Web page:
Approximately one in eight women in the United States will develop breast cancer in their lifetime. Eighty-five percent of women affected by the breast cancer have no family history of the disease, which means that every woman can be at risk (1).
The rates of remission and survival for breast cancer directly correlate with early detection.
Monthly breast self-examinations are important to monitor breast health and track changes in your breast tissue (2).
This is especially true since the value of a mammography is highly questionable; there is strong evidence that a mammogram actually causes much more harm than good, contributing to the development of cancer rather than a safe procedure for early tumor detection.
During your monthly examinations, here are eleven symptoms you should keep an eye out for that may indicate a serious problem.
Should you discover any of these changes, consult your healthcare provider as soon as possible.
1. Sudden Growth in Breast Size
While not necessarily an indication of cancer, this symptom could be an indication of a health problem (3). Breasts will swell and recede corresponding to your regular monthly cycle so you may need to track the changes for several months to find out if these changes truly are abnormal.
If you are pregnant, your breasts can begin to grow very early on in preparation for feeding your baby. Overall weight gain affects breasts, too, as they are mostly fatty tissue. Starting hormonal birth control or hormone therapy can also cause changes in your breast tissue. If you can rule these out, you may want to book a doctor’s appointment.
2. Reduction in Breast Size
Breast reduction typically indicates weight loss. If you’re not losing weight elsewhere in your body but your breasts are getting smaller, getting a health check-up is recommended.
3. Different Sized Breasts
Women naturally have asymmetrical breasts, but what may be cause for concern is the sudden growth or reduction in the size or shape of one breast and not the other, especially if this change doesn’t return to normal through the course of a couple of monthly cycles.
4. Skin Irritation Under the Breasts
Sensitive, itchy, irritated skin under the breasts that cannot be attributed to an article of clothing, laundry detergent, seasonal changes, or personal care product can be a sign of inflammatory breast cancer.
Early symptoms of this form of cancer can manifest itself in persistent itching and a rash or small irritation under the breast, with or without dimpling of the skin or observable changes in the nipple (4).
5. Lumps in the Breast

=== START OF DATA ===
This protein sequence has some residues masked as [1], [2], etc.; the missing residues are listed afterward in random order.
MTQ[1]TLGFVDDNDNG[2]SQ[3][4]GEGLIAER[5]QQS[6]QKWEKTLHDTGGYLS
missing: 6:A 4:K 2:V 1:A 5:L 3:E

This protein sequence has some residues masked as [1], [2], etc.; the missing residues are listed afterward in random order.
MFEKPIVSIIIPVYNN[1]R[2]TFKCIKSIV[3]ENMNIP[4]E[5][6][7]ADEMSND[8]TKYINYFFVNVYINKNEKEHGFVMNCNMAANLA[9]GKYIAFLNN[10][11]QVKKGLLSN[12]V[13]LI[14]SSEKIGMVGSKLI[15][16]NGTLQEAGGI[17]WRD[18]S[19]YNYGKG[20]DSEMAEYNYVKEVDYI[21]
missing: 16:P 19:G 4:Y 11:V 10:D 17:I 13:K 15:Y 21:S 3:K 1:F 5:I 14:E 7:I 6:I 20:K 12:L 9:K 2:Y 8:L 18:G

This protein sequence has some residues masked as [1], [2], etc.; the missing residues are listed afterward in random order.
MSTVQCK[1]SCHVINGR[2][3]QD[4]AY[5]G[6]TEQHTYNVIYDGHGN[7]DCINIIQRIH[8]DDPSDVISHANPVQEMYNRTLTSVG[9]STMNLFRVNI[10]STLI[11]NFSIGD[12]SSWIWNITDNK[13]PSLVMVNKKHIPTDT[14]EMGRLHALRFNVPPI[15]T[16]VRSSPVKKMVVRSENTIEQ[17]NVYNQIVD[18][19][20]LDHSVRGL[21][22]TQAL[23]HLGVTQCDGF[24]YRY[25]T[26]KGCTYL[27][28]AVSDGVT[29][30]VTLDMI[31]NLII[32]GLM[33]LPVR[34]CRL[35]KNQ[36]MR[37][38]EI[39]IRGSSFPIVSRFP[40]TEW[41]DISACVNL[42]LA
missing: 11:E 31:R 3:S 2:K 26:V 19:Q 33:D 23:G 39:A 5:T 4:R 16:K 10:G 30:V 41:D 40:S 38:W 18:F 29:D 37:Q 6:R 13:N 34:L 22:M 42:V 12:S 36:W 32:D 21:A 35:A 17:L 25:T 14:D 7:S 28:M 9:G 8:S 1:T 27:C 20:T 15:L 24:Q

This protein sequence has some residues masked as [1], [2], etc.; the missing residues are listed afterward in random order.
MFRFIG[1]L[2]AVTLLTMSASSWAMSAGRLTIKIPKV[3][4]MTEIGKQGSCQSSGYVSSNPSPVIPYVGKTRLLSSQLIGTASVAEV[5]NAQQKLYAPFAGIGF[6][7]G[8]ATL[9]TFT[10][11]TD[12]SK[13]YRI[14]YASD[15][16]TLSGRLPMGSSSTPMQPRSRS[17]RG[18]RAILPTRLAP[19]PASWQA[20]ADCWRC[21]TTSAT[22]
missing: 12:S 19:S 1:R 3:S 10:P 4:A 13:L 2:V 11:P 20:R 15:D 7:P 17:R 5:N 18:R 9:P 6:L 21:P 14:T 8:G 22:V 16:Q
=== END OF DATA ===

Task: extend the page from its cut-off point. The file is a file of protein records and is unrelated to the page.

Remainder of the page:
Cysts, infection, injury, blocked milk ducts, or sluggish lymph flow can cause small lumps in your breast tissue (6, 7, 8). Monitor the lump and if it gets larger or doesn’t go away after a couple of months, an examination by your healthcare provider may be necessary to rule out breast cancer.
6. Nipple Hair
An increase in the amount of hair around the nipples, face, chest, stomach, back, thumbs, or toes can be an indication of polycystic ovary syndrome (9). It can also indicate hormone imbalance caused by cancer or another health condition.
7. Dry/Itchy Nipples
Prolonged itching of the nipples accompanied by red, scaly skin can be a symptom of the rare Paget’s disease. This condition almost always occurs when there is cancer elsewhere in the breast (10).
8. White Discharge
White discharge from the nipple can occur as the result of normal hormonal changes and is of no concern if it expresses only when squeezed, although it’s best not to do so.
Unless you are pregnant or nursing a baby, however, if accompanied by other noticeable changes in the breast, it may be indicative of something else, especially if:
- There is a lump in your breast
- Only one breast is affected
- The discharge is spontaneous
- The discharge affects only a single duct (11)
9. Bloody Nipple Discharge
Discharge that is bloody or clear is cause for concern, especially if it is released by only one duct and happens spontaneously (12).
10. Lump in Breast Tissue
Lumps naturally occur in the breast for many reasons. They are often benign and will disappear on their own (13). Not all cancerous lumps are painful. If the lump is firm compared to surrounding tissue, it should definitely be examined. The presence or absence of pain doesn’t guarantee anything (14).
11. Abnormality of the Skin on the Breast
Tumor growth can stretch the skin on the breast, causing noticeable dimpling, whether or not you feel a lump. (12) Don’t wait to see a healthcare provider if there is dimpling, puckering, or red or purple patches on your breast.